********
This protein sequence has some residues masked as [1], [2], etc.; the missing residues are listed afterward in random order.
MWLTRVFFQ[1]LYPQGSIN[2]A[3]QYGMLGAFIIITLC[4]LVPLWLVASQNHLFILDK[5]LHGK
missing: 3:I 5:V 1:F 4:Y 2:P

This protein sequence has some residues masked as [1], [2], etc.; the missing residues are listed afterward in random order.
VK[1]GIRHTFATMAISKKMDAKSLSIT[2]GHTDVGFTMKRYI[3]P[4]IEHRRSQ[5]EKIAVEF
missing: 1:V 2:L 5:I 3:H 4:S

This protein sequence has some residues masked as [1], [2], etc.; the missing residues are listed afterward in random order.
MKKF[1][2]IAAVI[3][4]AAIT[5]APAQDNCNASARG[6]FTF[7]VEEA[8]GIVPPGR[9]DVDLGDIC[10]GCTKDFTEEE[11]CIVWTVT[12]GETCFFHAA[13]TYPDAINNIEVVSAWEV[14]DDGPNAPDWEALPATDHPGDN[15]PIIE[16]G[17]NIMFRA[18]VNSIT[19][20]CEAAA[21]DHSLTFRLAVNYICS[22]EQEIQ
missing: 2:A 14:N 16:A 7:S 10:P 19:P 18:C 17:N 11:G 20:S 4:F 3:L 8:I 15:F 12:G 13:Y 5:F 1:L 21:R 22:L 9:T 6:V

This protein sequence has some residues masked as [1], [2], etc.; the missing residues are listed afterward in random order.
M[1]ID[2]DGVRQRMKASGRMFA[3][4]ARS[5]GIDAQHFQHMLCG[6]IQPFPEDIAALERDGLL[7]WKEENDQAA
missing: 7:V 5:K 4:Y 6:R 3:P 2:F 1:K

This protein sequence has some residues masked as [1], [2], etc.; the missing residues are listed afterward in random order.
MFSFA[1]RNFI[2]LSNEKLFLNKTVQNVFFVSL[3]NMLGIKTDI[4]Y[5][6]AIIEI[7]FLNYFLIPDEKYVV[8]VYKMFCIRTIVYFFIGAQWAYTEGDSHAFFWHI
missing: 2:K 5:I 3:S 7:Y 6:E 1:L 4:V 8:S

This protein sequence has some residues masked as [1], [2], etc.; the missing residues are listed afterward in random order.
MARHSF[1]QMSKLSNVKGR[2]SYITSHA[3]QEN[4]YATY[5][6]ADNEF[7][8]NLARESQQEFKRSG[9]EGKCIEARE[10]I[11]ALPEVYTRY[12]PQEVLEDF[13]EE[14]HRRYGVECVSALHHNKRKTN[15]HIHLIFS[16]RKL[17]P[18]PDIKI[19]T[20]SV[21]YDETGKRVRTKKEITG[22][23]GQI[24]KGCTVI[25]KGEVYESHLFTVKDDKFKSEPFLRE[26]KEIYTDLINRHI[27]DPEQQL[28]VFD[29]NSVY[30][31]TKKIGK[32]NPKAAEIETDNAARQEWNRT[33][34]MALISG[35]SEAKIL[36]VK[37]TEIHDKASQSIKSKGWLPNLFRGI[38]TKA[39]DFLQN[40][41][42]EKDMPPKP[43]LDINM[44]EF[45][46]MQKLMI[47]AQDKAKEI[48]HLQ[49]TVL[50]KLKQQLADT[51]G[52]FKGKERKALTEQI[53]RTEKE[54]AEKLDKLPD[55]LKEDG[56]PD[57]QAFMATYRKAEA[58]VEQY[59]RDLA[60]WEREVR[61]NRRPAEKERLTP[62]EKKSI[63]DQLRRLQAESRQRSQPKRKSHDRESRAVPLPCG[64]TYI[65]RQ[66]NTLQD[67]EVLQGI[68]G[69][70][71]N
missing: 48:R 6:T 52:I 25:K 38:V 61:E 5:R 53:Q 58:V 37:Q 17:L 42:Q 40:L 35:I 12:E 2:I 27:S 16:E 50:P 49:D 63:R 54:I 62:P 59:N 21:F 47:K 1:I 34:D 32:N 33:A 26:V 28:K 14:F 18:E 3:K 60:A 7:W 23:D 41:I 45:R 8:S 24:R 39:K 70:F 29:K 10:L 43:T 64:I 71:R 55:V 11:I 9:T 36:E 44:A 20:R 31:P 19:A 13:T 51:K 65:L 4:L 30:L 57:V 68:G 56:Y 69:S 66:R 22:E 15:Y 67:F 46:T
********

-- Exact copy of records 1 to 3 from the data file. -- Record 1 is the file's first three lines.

This protein sequence has some residues masked as [1], [2], etc.; the missing residues are listed afterward in random order.
MWLTRVFFQ[1]LYPQGSIN[2]A[3]QYGMLGAFIIITLC[4]LVPLWLVASQNHLFILDK[5]LHGK
missing: 3:I 5:V 1:F 4:Y 2:P

This protein sequence has some residues masked as [1], [2], etc.; the missing residues are listed afterward in random order.
VK[1]GIRHTFATMAISKKMDAKSLSIT[2]GHTDVGFTMKRYI[3]P[4]IEHRRSQ[5]EKIAVEF
missing: 1:V 2:L 5:I 3:H 4:S

This protein sequence has some residues masked as [1], [2], etc.; the missing residues are listed afterward in random order.
MKKF[1][2]IAAVI[3][4]AAIT[5]APAQDNCNASARG[6]FTF[7]VEEA[8]GIVPPGR[9]DVDLGDIC[10]GCTKDFTEEE[11]CIVWTVT[12]GETCFFHAA[13]TYPDAINNIEVVSAWEV[14]DDGPNAPDWEALPATDHPGDN[15]PIIE[16]G[17]NIMFRA[18]VNSIT[19][20]CEAAA[21]DHSLTFRLAVNYICS[22]EQEIQ
missing: 2:A 14:N 16:A 7:S 10:P 19:P 18:C 17:N 11:G 20:S 4:F 3:L 8:I 15:F 12:G 13:Y 5:F 1:L 21:R 22:L 9:T 6:V